Session 4: Epigenomics
Dr. Lomberk is an Associate Professor in the Department of Surgery and the Department of Pharmacology and Toxicology at MCW. She also serves as the Chief of the Division of Research and Director of Basic Science Research for the Department of Surgery. Prior, she spent 10 years at the Mayo Clinic as Assistant and then Associate Professor of Medicine in the Division of Gastroenterology and Hepatology. Her research career has been focused on epigenomic mechanisms of disease pathobiology and the use of epigenomic-based pharmacology to serve as a robust tool for improving the future treatment of cancer.
- In this course, students will discuss epigenetic events, the tools for the design and execution of research in this discipline, how to generate and analyze epigenomic data, and the application of Epigenomics to diagnostics, prognostics, and treatments.
-Understand the basic principles of epigenomics and their role in precision medicine: Participants should be able to distinguish the key concepts of epigenomics, including DNA methylation, histone modification, chromatin remodeling, and non-coding RNA regulation, and discuss how they contribute to gene expression and cellular function. Participants should be able to articulate the role of epigenetic modifications in various diseases.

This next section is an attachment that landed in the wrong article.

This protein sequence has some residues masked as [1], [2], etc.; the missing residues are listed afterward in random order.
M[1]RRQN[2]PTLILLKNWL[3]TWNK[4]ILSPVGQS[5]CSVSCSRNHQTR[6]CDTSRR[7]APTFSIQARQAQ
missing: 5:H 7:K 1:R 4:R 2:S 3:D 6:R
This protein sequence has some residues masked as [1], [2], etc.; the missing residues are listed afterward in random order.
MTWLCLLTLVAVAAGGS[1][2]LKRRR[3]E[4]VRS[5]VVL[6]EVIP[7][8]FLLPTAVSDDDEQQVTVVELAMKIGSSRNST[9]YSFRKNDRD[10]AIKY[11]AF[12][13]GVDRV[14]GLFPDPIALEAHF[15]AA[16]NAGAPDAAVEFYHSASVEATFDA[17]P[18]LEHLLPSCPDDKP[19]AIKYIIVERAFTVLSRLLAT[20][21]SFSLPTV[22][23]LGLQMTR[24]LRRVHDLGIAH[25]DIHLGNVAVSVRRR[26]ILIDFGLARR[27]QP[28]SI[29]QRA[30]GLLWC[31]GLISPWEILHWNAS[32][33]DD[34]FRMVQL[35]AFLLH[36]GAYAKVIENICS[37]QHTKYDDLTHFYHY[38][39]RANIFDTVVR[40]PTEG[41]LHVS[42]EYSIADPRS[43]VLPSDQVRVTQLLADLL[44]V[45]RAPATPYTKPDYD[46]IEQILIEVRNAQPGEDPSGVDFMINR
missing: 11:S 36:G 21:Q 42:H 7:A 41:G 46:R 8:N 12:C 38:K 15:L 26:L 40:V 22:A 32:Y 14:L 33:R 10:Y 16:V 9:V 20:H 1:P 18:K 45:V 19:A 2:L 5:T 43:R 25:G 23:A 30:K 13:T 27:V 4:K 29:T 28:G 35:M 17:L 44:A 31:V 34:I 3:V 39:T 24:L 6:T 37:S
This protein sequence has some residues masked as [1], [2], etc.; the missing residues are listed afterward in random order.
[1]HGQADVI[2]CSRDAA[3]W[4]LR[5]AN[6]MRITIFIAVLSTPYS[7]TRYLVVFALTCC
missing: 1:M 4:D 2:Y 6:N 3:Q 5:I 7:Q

-Identify potential clinical applications of epigenomics in precision medicine: Learners should be able to identify potential clinical applications of epigenomics in precision medicine, including the development of epigenetic biomarkers for disease diagnosis, prediction of response to therapy based on epigenetic signatures, and development of epigenetic therapies. They should also be able to recognize the challenges and opportunities associated with implementing epigenetic interventions in clinical practice, and the need for interdisciplinary collaboration and continued education.
- Create a framework for designing epigenomic studies in precision medicine: Participants should apply critical thinking skills to design and plan epigenomic studies that address specific research questions related to precision medicine. They should also be able to implement these studies using current state-of-the-art technologies and techniques used for epigenomic analysis, including RNA-seq, ChIP-seq, and ATAC-seq.